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Home Stage Quickly With What You Already Have

Curb Appeal

The way the home looks from the exterior is going to be the first point of contact with the viewer, so you want to make a good impression here. Mow and water your lawn, organize your trash, recycling, and anything kept outside, and clean the exterior with the hose if it needs it. Pull weeds if at all possible, especially weeds growing in between sidewalk cracks. Be sure to make your home numbers visible so that potential buyers or guests can find it easily. It’s likely the inside of the garage could be seen by visitors and should be organized as best you can. If you have any exterior paint you’ve used on the house, use it to make minor touch ups.

Pack Away Personal Items

When home staging, you want to have a clean slate to begin with and you want to view the home not from your point of view anymore, but a potential buyer. Professional homestagers not only want all your personal items packed away from view, but the cupboards and closets emptied too. Buyers will be looking at these details. Leave out only your best decor options and furniture; more on that later.

Clean and Deodorize

As long as a home is clean, a potential buyer will overlook the lack of updates because they perceive that the home was well cared for otherwise. Deep cleaning, just as you would moving out of a rental, is a must. Remove all dust, marks on the doors and walls, and window smudges. Clean the kitchens and bathrooms as thoroughly as possible including the inside of appliances. Infusing too much scent is frowned upon, but a burning candle during an open house is acceptable. Baking soda and vinegar can help you deodorize appliances, furniture, carpet and other odor vulnerable items and spaces. For serious mold infested spaces, use diluted bleach and water to clean the area. Musty basements would benefit from a dehumidifier to eliminate odor causing moisture.

Make Repairs With The Materials You Have

Unfinished projects scare potential buyers, so complete any that you’ve purchased supplies for before any showings.

Edit Furniture

Staging your furniture is meant to assist a buyer in perceiving the space before them but largely use their imagination to see themselves living there. Fill the space, but not entirely, just enough to realize the size of the room. Be sure to portray realistic walkways and an arrangement that encourages socializing and liveliness. It’s important to improve the perception of current “dead spaces”, awkward spaces, or spaces that don’t already have a clear purpose. Every space in the home should be staged to convey its purpose. Reading corners or additional storage are two ways to assign jobs to spaces that don’t already have a clear purpose.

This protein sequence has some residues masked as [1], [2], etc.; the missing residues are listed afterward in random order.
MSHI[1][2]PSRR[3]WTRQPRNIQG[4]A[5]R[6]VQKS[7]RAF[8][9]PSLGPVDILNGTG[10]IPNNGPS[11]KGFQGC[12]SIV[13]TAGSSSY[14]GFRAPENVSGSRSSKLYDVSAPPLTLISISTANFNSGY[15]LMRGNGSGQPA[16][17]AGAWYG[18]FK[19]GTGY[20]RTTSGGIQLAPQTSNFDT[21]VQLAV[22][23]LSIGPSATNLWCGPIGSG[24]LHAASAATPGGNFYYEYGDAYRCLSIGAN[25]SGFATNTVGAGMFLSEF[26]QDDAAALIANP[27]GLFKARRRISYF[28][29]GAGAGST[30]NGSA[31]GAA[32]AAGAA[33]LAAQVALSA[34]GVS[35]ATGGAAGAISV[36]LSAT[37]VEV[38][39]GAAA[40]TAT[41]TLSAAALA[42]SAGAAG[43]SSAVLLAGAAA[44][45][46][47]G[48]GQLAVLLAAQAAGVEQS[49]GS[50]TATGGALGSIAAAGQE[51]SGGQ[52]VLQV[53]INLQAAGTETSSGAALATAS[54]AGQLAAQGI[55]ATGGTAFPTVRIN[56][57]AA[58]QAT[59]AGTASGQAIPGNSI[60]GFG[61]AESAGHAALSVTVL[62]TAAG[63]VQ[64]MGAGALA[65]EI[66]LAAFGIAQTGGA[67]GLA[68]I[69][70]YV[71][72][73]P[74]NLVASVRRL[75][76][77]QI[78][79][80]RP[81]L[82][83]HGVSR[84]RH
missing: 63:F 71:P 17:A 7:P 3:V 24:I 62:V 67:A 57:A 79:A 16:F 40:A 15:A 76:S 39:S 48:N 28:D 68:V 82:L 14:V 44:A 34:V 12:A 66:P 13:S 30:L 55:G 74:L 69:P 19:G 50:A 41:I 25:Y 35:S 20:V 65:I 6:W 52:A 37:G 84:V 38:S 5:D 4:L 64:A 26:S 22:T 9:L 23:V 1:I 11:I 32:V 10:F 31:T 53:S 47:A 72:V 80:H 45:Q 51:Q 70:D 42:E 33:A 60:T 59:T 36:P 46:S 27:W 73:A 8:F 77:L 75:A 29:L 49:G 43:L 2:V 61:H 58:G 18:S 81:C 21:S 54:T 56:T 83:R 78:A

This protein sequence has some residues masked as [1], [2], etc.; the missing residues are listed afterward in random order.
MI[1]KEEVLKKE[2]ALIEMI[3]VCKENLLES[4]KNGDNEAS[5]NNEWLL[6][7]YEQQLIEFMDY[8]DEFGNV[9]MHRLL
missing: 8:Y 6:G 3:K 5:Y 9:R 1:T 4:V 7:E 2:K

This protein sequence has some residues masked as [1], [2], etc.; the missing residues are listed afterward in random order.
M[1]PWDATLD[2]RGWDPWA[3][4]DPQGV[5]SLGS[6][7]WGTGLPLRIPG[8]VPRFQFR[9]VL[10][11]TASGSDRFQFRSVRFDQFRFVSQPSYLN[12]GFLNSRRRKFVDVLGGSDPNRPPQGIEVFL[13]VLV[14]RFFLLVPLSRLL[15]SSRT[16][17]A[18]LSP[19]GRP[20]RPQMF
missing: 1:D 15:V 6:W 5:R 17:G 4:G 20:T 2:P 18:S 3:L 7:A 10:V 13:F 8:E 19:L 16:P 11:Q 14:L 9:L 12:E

Accessory Tips

Forget your own style if you can. Home staging is about showing off the features of a room. Arrange furniture to draw the eye to the focal point of the room, a fireplace, or the view out the sliding glass doors. Arranging paintings on the wall in an ordinary way is as good as not hanging it at all. Professional homestagers encourage a little wackiness in the way you’d usually decorate to get the viewer’s attention. Decorative displays, especially those on tables, should be grouped in odd numbers, usually three. It’s okay for the home or shelves to look a little empty. It leaves the guest wanting more and encourages their own creativity.

Adequate Lighting

Gather all your lamps and sources of light and really work on distributing enough light to each room. Some professionals recommend at least 100 watts per 50 square feet. Even among homeowners, a survey has unveiled that lighting had a lot to do with why they didn’t like certain spaces of their home. A variety of lighting choices (lamps, nightlights, ceiling fans, and natural light) are great to have, but no room should have more or less light than another.